Carl Friedrich Gauss
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Carl Friedrich Gauss Carl Friedrich Gauss was a German mathematician and scientist whodominated the mathematical community during and after his lifetime. Hisoutstanding work includes the discovery of the method of least squares, thediscovery of non-Euclidean geometry, and important contributions to the theoryof numbers. Born in Brunswick, Germany, on April 30, 1777, Johann Friedrich CarlGauss showed early and unmistakable signs of being an extraordinary youth. As achild
prodigy, he was self taught in the fields of reading and arithmetic. Recognizing his talent, his youthful studies were accelerated by the Duke ofBrunswick in 1792 when he was provided with a stipend to allow him to pursue hiseducation. In 1795, he continued his mathematical studies at the University of G"ottingen. In 1799, he obtained his doctorate in absentia from the University ofHelmstedt, for providing the first reasonably complete proof of what is nowcalled the fundamental theorem of algebra.
He stated that: Any polynomial withreal coefficients can be factored into the product of real linear and/or realquadratic factors. At the age of 24, he published Disquisitiones arithmeticae, in which heformulated systematic and widely influential concepts and methods of numbertheory -- dealing with the relationships and properties of integers. This bookset the pattern for many future research and won Gauss major recognition amongmathematicians. Using number theory, Gauss proposed an algebraic solution to thegeometric problem of creating a polygon of n sides. Gauss proved the possibilityby constructing a regular 17 sided polygon into a circle using only a straightedge and compass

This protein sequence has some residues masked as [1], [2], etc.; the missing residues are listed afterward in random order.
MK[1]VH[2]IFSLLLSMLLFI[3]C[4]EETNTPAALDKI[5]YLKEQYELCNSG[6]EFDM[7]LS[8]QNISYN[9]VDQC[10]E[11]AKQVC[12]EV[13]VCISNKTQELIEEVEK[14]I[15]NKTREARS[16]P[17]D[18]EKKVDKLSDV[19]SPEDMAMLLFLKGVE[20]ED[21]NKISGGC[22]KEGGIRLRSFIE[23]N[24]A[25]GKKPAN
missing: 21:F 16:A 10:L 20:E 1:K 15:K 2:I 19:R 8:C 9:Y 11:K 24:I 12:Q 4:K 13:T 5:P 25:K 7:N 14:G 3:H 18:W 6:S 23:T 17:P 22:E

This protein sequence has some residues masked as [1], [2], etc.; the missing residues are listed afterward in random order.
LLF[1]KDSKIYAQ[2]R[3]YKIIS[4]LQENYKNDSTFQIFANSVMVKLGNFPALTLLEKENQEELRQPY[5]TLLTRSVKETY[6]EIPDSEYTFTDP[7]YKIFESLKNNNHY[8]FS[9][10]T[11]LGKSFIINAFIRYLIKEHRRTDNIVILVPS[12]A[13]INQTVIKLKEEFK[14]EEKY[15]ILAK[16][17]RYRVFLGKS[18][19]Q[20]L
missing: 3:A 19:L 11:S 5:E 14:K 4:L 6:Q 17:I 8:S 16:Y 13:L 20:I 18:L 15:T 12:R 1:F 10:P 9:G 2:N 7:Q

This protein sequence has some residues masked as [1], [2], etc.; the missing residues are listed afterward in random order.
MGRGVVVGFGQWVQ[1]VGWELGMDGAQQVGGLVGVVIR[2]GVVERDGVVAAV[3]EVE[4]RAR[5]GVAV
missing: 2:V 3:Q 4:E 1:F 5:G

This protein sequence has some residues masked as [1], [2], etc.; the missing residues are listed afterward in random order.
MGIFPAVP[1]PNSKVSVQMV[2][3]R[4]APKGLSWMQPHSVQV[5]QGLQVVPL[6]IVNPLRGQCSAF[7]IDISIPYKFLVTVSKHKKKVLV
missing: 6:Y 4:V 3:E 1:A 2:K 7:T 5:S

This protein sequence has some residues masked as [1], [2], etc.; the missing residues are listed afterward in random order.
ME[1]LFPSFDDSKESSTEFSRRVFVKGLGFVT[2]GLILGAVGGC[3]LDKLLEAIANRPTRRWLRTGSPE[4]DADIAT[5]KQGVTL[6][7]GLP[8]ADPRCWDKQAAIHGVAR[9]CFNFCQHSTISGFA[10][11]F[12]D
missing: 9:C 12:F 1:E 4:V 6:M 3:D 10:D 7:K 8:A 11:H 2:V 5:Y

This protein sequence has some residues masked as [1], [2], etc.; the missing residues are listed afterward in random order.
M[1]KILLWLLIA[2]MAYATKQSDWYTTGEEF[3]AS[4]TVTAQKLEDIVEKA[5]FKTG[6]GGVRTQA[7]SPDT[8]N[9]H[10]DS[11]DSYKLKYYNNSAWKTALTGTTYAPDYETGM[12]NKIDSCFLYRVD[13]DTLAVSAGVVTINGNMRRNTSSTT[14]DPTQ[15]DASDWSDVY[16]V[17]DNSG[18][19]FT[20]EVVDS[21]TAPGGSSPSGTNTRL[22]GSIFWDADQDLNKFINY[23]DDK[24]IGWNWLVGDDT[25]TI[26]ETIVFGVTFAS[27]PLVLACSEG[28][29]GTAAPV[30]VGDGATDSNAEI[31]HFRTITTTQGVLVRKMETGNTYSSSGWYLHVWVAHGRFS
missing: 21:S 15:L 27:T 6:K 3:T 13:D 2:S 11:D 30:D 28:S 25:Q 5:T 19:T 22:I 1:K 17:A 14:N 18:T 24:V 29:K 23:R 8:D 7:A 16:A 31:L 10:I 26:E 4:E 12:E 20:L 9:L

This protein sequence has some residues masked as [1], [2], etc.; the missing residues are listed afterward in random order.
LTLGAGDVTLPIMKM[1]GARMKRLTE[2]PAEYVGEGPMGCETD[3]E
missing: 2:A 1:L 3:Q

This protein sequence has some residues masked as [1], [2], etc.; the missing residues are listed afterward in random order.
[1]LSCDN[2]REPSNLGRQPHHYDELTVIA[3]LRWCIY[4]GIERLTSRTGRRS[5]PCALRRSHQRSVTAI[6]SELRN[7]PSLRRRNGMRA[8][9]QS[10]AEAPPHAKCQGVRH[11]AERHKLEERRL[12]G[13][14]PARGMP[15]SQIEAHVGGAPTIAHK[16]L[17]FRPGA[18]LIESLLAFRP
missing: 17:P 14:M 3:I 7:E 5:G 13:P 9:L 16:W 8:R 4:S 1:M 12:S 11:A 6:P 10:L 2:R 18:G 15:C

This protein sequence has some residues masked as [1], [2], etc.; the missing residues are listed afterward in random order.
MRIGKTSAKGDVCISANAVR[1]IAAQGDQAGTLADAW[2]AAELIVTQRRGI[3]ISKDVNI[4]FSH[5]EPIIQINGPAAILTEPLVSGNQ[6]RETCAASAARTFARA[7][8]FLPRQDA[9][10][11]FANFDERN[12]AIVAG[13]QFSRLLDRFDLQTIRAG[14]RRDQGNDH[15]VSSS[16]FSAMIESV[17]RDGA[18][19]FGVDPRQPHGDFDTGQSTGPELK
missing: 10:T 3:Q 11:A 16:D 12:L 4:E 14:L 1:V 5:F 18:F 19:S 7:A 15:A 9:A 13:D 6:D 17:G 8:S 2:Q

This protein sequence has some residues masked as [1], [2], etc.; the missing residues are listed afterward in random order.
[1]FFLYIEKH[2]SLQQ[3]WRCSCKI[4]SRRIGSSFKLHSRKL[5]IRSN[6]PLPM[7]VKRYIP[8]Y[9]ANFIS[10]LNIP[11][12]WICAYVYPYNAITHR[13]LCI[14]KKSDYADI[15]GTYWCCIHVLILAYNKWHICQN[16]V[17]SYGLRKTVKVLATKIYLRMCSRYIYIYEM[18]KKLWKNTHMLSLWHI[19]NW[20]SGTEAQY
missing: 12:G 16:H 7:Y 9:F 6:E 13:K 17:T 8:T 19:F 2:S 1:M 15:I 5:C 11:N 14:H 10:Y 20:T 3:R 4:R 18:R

Barely 30 years old, already having made landmark discoveries ingeometry, algebra, and number theory Gauss was appointed director of theObservatory at G"ottingen. In 1801, Gauss turned his attention to astronomy andapplied his computational skills to develop a technique for calculating orbitalcomponents for celestial bodies, including the asteroid Ceres. His methods, which he describes in his book Theoria Motus Corporum Coelestium, are still inuse today. Although Gauss made valuable contributions to both theoretical andpractical astronomy, his principle work was in mathematics, and mathematicalphysics. About 1820 Gauss turned his attention to geodesy -- the mathematicaldetermination of the shape and size of the Earth's surface -- to which hedevoted much time in the theoretical studies and field work.
In his research, hedeveloped the heliotrope to secure more accurate measurements, and introducedthe Gaussian error curve, or bell curve. To fulfill his sense of civilresponsibility, Gauss undertook a geodetic survey of his country and did much ofthe field work himself. In his theoretical work on surveying, Gauss developedresults he needed from statistics and differential geometry. Most startling among the unpublished discoveries of Gauss is that ofnon-Euclidean geometry. With a fellow student at G"ottingen, he discussedattempts to prove Euclid's parallel postulate -- Through a point outside of aline, one and only one line exists which is parallel to the first line.